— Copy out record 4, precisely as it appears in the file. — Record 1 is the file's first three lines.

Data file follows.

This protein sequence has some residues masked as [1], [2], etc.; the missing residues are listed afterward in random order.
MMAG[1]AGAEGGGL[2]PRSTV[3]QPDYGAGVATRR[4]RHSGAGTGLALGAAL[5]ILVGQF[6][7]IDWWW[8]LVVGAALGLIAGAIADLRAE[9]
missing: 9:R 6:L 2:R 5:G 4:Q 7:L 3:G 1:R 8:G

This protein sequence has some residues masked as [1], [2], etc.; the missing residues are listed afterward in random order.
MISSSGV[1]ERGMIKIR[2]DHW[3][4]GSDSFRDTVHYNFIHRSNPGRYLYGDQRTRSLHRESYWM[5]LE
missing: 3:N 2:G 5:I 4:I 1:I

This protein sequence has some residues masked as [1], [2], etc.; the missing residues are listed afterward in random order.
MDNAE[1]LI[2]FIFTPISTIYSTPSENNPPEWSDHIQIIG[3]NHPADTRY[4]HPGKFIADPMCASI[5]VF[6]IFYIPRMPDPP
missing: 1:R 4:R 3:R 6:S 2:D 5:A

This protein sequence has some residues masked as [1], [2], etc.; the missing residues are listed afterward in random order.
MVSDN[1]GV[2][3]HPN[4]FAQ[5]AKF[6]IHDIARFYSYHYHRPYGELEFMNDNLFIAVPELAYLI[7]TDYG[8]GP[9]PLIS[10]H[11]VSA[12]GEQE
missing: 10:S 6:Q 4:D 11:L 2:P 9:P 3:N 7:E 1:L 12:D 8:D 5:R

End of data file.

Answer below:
This protein sequence has some residues masked as [1], [2], etc.; the missing residues are listed afterward in random order.
MVSDN[1]GV[2][3]HPN[4]FAQ[5]AKF[6]IHDIARFYSYHYHRPYGELEFMNDNLFIAVPELAYLI[7]TDYG[8]GP[9]PLIS[10]H[11]VSA[12]GEQE
missing: 10:S 6:Q 4:D 11:L 2:P 9:P 3:N 7:E 1:L 12:D 8:D 5:R